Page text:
John Leguizamo’s Latin History for Morons is, in every sense of the word, a triumph. The one-man Broadway show presents Leguizamo’s desperate attempt to learn 3,000 years of Latin history and find role models to instill confidence in his bullied son.
Leguizamo’s frustration is visceral, because no matter how successful he is in telling the story of Latin history to the audience, he falters every time he describes being confronted by a white person who wants him to prove his worth. The significance of what he’s saying to us is so clear, yet it’s so difficult for him to prove to a white world that his people and his ancestors are worth something.
The show relieves tension with the tragic, too-true humor that comes from Leguizamo not knowing how to express himself. He wants to be angry at the state of his people but he’s held back by insecurities. Leguizamo is very self-aware, so that his humor allows him to survive, but his comedy is only a thin cloak hiding his fear that he has failed as a father, as a man and as a Latino.
The show is a 90-minute one-act set in a frantic classroom that becomes more and more disorganized as Leguizamo tries to piece together systematically-forgotten Latin history. His physical comedy helps express his desperate need to prove himself, but the show is underscored by his cheap impressions of (to just name a few) Muslims, Indians, gay men and disabled people, as well as some self-admitted sexism (I, for one, could do with less comedians that apparently hate their wives).
Leguizamo paints a united culture of the Native Americans in North, Central and South America with a blended heritage. He recounts the traditions of the “gentle” Taínos and their rape and slaughter; the great Aztec and Inca empires and their destruction; the civil rights activists, war heroes, judges, artists and creators of culture; and the modern hate crimes, incarceration, immigration policies and bullying. He searches for a way to recreate their dignity. They may have died, but he is still here. Latin people are still here.
While Leguizamo names his goal as giving his son Latin heroes to look up to, it is not hidden from the audience that what he truly needs is to feel validated in his own identity. The classroom setting inverts stereotypes that Leguizamo is otherwise threatened by — he uses a mix of Spanish and English slang to deliver eloquent speeches and mixes Latin dancing and exaggerations of Latin stereotypes to repaint these characteristics as positive.
Audience participation also makes this show unique. It breaches from a long tradition of “The Great White Way,” with audience members calling out in Spanish and English and responding verbally to Leguizamo’s dismay at his heritage being forgotten and that he himself has been “whitewashed.” At one point, he physically rips through his son’s eighth grade history textbook: “not one fucking sentence, not one fucking chapter, not a goddamn mention, as if we’ve been absent all these fucking centuries.”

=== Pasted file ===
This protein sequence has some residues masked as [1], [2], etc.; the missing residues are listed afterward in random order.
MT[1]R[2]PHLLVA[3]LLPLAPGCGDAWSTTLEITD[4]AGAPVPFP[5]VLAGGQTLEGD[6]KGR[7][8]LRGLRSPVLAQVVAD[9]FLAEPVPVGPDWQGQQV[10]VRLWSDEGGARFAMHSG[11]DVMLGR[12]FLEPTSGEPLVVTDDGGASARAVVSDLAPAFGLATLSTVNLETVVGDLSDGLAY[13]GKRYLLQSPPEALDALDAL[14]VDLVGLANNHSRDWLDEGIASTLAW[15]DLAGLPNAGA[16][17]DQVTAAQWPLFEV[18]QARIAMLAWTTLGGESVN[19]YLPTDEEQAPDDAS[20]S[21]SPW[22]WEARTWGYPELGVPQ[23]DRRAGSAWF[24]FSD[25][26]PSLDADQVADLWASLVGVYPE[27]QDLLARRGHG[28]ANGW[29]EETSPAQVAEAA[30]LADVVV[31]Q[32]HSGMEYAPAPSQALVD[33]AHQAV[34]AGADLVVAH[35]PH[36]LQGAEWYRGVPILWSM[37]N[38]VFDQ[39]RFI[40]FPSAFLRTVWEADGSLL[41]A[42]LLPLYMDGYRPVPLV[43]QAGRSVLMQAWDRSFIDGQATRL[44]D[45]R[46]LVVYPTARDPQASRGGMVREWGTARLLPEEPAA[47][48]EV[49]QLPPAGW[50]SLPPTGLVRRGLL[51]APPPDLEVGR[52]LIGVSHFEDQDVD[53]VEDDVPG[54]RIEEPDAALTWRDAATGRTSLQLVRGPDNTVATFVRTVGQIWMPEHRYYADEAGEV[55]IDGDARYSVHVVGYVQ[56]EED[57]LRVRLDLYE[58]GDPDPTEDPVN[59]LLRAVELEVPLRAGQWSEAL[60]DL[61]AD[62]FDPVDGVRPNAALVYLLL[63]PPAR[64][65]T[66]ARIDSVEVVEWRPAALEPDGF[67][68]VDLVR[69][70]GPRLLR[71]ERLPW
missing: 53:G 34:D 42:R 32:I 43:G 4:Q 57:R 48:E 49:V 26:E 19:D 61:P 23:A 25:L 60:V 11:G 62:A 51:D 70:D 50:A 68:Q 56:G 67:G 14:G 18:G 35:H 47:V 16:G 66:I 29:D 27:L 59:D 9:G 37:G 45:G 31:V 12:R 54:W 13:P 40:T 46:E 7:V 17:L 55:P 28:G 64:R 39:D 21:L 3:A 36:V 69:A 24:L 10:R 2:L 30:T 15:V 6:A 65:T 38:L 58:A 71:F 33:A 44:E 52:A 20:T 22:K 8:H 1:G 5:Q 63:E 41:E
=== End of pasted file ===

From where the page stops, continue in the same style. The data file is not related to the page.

Leguizamo shares his fear of his past, and his frustration that if he dare be angry, he’ll be dismissed as “ghetto.” He recounts his pleading with his son, “Promise me, man, promise me you’re never gonna lose your shit, especially in an argument, my man. Especially if you’re a person of color, because then nobody hears the content of what you’re trying to say.”
Throughout the show, Leguizamo expresses his feeling that he failed his son — that he did everything to succeed, and it did nothing to stop his son from being mocked for his race. The audience gets to see him break through with humor when he addresses racism with his “ghetto rage,” finally allowing himself to be angry for his people’s erasure, incarceration and illegality in a country they created. And ultimately, the audience sees him find peace and learn from his son that there is a hero in himself.
Leguizamo’s show presents the difficulty in finding dignity when it’s been stripped from you. It is a show that crosses boundaries in the world of Broadway plays, although its sharp racial humor and commentary balances a fine line with racism. Fraught with energy and pain, the show ends with hope that Latin history can be uncovered.
If these 3,000 years of history were in our textbooks, Leguizamo asks, “can you imagine how America would see us? More importantly, can you imagine how we would see ourselves?”